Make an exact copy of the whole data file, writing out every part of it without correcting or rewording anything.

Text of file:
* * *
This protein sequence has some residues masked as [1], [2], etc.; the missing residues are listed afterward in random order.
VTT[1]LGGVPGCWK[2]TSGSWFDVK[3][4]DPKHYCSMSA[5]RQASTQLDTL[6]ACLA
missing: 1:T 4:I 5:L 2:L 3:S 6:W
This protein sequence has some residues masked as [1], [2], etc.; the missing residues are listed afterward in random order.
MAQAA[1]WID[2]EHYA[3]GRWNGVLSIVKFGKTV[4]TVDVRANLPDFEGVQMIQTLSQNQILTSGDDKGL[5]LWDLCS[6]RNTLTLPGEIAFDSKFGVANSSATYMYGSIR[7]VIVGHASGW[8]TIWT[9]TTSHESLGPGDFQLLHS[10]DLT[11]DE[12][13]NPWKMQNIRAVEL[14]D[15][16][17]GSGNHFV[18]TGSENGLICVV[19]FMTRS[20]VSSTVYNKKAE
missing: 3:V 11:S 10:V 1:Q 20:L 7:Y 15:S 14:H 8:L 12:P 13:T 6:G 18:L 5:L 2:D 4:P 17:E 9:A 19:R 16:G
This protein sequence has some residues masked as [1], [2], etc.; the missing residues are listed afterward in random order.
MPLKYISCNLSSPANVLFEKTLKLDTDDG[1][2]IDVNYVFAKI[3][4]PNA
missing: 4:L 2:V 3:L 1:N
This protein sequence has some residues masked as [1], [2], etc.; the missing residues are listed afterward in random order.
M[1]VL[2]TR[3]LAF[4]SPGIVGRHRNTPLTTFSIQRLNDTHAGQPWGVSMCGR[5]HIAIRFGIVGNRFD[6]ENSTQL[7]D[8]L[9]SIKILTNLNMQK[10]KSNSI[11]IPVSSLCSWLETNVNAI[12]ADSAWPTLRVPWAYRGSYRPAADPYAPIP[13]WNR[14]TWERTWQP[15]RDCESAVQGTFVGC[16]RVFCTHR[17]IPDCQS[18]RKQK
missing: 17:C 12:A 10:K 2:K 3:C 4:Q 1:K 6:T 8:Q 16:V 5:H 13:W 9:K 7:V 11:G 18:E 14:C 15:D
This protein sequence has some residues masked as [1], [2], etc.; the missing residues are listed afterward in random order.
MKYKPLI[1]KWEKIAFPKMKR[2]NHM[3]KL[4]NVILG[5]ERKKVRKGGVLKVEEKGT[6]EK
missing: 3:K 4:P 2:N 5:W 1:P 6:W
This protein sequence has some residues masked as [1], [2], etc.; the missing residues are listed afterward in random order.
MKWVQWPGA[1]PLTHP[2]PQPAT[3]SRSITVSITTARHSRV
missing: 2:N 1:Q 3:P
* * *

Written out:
This protein sequence has some residues masked as [1], [2], etc.; the missing residues are listed afterward in random order.
VTT[1]LGGVPGCWK[2]TSGSWFDVK[3][4]DPKHYCSMSA[5]RQASTQLDTL[6]ACLA
missing: 1:T 4:I 5:L 2:L 3:S 6:W
This protein sequence has some residues masked as [1], [2], etc.; the missing residues are listed afterward in random order.
MAQAA[1]WID[2]EHYA[3]GRWNGVLSIVKFGKTV[4]TVDVRANLPDFEGVQMIQTLSQNQILTSGDDKGL[5]LWDLCS[6]RNTLTLPGEIAFDSKFGVANSSATYMYGSIR[7]VIVGHASGW[8]TIWT[9]TTSHESLGPGDFQLLHS[10]DLT[11]DE[12][13]NPWKMQNIRAVEL[14]D[15][16][17]GSGNHFV[18]TGSENGLICVV[19]FMTRS[20]VSSTVYNKKAE
missing: 3:V 11:S 10:V 1:Q 20:L 7:Y 15:S 14:H 8:L 12:P 13:T 6:G 18:L 5:L 2:D 4:P 17:E 9:A 19:R 16:G
This protein sequence has some residues masked as [1], [2], etc.; the missing residues are listed afterward in random order.
MPLKYISCNLSSPANVLFEKTLKLDTDDG[1][2]IDVNYVFAKI[3][4]PNA
missing: 4:L 2:V 3:L 1:N
This protein sequence has some residues masked as [1], [2], etc.; the missing residues are listed afterward in random order.
M[1]VL[2]TR[3]LAF[4]SPGIVGRHRNTPLTTFSIQRLNDTHAGQPWGVSMCGR[5]HIAIRFGIVGNRFD[6]ENSTQL[7]D[8]L[9]SIKILTNLNMQK[10]KSNSI[11]IPVSSLCSWLETNVNAI[12]ADSAWPTLRVPWAYRGSYRPAADPYAPIP[13]WNR[14]TWERTWQP[15]RDCESAVQGTFVGC[16]RVFCTHR[17]IPDCQS[18]RKQK
missing: 17:C 12:A 10:K 2:K 3:C 4:Q 1:K 6:T 8:Q 16:V 5:H 13:W 9:K 7:V 11:G 18:E 14:C 15:D
This protein sequence has some residues masked as [1], [2], etc.; the missing residues are listed afterward in random order.
MKYKPLI[1]KWEKIAFPKMKR[2]NHM[3]KL[4]NVILG[5]ERKKVRKGGVLKVEEKGT[6]EK
missing: 3:K 4:P 2:N 5:W 1:P 6:W
This protein sequence has some residues masked as [1], [2], etc.; the missing residues are listed afterward in random order.
MKWVQWPGA[1]PLTHP[2]PQPAT[3]SRSITVSITTARHSRV
missing: 2:N 1:Q 3:P